Published on: 29 June 2021 by Michael Lamb
Living in the modern world we are afforded the benefits and protections that come with modern life. When you buy a computer or a smartphone you expect certain rights to come along with that purchase – that your newly acquired device be free of defect, and that any defects that do exist will be repaired or replaced via a warranty.
However, when it comes to Art, there exists a much murkier situation. While consumer protection laws are in place, it is an unfortunate truth that the art world operates with opacity, and often has ties to nefarious agents, or actors, who are merely using art and collectables as a means to amass a fortune, or facilitate criminal schemes.
According to Art Basel, Billions of dollars’ worth of art changes hands each year – with virtually no public record existing to chronicle these transactions. Buyers rely on the honesty and reputation of the dealers and auction-houses they are purchasing from, while sellers generally do not investigate who is obtaining the works being sold. Globally, there are very few regulations or laws tracking the sale of art, and the individuals, businesses, and groups involved in the art market.
In some cases, you (as a collector) may assume that purchasing an item from a reputable dealer or auction-house will protect you from the nefarious activities in the art world. For the most part you would be correct, but purchases from galleries and auction houses carry their own risks. Whether you have purchased an item which was originally stolen, or a work which is an outright forgery, there are very few guarantees when it comes to amassing a collection – which causes a concern.
If you have paid a lot of money for an item from a dealer, and the item turns out to be stolen (or illegally acquired) and you are subsequently forced to relinquish the item, you’re likely going to be facing a loss. That is, if you don’t have Title Protection Insurance.
Title Coverage is a form of protection found on most Art and Collections insurance policies, but can also be obtained under some Hong Kong Home Contents Insurance plans. Title insurance protects you by
Reimbursing you for the amount you have paid to purchase an item that you are subsequently required by law to relinquish due to:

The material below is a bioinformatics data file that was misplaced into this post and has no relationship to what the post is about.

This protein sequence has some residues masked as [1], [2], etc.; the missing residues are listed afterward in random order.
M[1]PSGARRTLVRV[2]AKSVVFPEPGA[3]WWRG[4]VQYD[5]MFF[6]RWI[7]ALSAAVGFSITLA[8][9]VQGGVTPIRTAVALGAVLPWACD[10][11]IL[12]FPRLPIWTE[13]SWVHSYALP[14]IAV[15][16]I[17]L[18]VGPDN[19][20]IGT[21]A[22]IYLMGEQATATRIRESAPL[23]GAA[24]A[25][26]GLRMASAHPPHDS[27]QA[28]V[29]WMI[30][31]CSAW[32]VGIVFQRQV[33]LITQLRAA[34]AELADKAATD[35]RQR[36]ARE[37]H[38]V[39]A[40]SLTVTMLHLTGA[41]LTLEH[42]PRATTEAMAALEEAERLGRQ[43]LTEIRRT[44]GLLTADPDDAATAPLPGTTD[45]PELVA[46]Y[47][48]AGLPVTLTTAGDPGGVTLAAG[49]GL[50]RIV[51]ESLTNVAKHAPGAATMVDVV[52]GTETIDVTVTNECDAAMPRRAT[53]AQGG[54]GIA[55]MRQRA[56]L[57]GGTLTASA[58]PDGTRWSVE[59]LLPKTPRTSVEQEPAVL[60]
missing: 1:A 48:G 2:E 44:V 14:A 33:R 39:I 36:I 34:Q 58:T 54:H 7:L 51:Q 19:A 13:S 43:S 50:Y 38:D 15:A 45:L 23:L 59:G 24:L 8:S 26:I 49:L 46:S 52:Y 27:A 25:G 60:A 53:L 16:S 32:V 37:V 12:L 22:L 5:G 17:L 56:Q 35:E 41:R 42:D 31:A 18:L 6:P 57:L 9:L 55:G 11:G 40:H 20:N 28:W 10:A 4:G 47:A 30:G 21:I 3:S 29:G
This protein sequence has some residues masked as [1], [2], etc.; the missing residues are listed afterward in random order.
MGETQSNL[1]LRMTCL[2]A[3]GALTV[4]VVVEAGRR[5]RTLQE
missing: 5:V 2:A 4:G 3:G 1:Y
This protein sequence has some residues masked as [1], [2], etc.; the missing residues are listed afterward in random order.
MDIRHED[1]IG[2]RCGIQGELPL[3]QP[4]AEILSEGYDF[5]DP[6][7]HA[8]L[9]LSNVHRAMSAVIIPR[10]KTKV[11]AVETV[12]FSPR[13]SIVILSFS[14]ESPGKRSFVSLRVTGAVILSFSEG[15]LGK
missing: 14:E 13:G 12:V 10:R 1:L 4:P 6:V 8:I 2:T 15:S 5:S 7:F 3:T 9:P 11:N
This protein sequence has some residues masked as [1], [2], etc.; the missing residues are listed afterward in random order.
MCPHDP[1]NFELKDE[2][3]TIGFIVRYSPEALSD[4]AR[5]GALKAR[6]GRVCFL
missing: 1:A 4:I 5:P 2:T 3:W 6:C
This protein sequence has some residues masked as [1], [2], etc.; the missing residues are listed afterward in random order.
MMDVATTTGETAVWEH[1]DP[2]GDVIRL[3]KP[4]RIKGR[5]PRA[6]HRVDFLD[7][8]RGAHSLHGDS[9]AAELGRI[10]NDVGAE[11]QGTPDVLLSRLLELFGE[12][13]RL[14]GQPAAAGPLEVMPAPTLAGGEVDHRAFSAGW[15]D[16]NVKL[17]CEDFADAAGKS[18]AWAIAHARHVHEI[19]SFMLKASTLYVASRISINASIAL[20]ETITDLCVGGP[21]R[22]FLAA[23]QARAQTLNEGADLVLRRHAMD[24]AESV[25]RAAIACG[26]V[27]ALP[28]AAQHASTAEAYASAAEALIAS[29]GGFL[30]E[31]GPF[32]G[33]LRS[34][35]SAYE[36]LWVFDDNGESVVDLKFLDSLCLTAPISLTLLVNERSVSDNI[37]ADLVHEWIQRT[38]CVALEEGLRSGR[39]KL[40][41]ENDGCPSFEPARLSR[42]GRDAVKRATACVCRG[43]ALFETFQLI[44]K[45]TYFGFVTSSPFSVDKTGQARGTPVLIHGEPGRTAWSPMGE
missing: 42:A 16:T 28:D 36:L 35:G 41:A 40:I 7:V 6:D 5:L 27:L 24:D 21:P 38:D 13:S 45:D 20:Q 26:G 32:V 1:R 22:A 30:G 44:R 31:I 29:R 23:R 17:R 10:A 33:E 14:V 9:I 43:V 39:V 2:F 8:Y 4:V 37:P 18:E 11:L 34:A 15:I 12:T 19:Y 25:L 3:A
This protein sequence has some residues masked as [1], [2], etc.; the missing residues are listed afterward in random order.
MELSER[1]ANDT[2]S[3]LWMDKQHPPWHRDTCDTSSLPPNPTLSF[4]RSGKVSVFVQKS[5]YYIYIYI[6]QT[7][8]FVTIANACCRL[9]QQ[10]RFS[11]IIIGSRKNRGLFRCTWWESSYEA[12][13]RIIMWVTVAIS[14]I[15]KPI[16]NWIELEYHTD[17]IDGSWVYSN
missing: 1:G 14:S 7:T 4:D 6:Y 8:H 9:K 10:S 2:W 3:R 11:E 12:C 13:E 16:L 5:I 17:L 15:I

In addition to this Title Defect Insurance will also often cover Legal costs incurred by the policyholder in defending any action brought against the policyholder in respect of a defective title, or lack of a title claim.
In many cases this insurance coverage will only protect you against title defects stemming from purchases made at a credible (or reputable) auctioneer or dealer. As such, and for the benefit of illustration, many of the “antique” stores on Hollywood Road would not be considered to be reputable dealers and would not fall under the coverage provided by Title Insurance.
Art and Crime often go hand in hand. After all, art and collectibles are generally expensive, easily transported, and can be sold in a highly unregulated market. But when it comes to buying items to add to your collection, there is also the major issue of frauds, fakes, and forgeries.
According to the Fine Arts Expert Institute (FAEI), roughly 70 to 90 percent of all art sold globally is fake. This means that there is a very good chance that the works you are considering purchasing are fakes. The 2016 documentary Sour Grapes examined fraud in the wine market, where a fraudster successfully sold tens of millions of dollars of fake wine before eventually being caught. This prevalence of fraud isn’t just contained to elite buyers – regular collectors are also frequently the victims of fraudsters.
Online Auction Houses proclaiming to be the purveyors of genuine ancient and historical artifacts are often anything but, and the “experts” being paid to authenticate these items are only doing so for the benefit of their bank accounts (rather than any sort of academic integrity). A naive buyer purchasing from such a location may not be aware that the Sassanian Button Cup is not from the 6th century AD, but rather a 21st century reproduction.
Even experts are not immune from buying fakes. We need only look at the case of the world famous Knoedler Gallery, which sold forged abstract expressionist paintings and eventually closed following the scandal. Buying artworks, or adding to your collection, even from a reputable and credible dealer is no guarantee that the piece you have acquired is genuine – of even that it will stay in your collection.
Whether you are buying a Matisse painting from a globally renowned auction house, a meteorite from a private collector, or a bottle of wine, when it comes to the world of collecting just getting started carries a risk. Unless you are an expert (and even then, you’re not immune) in the items you are collecting you are running the risk of acquiring an item that may not be exactly be what was advertised. Even worse, depending on the collection, you run the risk of having your acquisitions taken away.
From art stolen in World War II and more recent thefts, to items being used for criminal endeavors like money laundering or terrorism financing, because of the muddled waters present in the art world, it is often impossible to guarantee where any given item actually came from. Was your acquisition stolen by British troops in Ethiopia during 1868, or was it a cultural item looted during WWII, or a native artifact that should now be returned? Because the provenance of many old and valuable pieces cannot be authenticated, there is always the risk that as the current custodian of the piece you may lose possession of it.
If you are the owner of a collection that you would like to protect, or if you would simply like to investigate your Home Contents insurance options, please Contact Us today to arrange a no-risk, no-obligation consultation with an expert CCW Global insurance broker.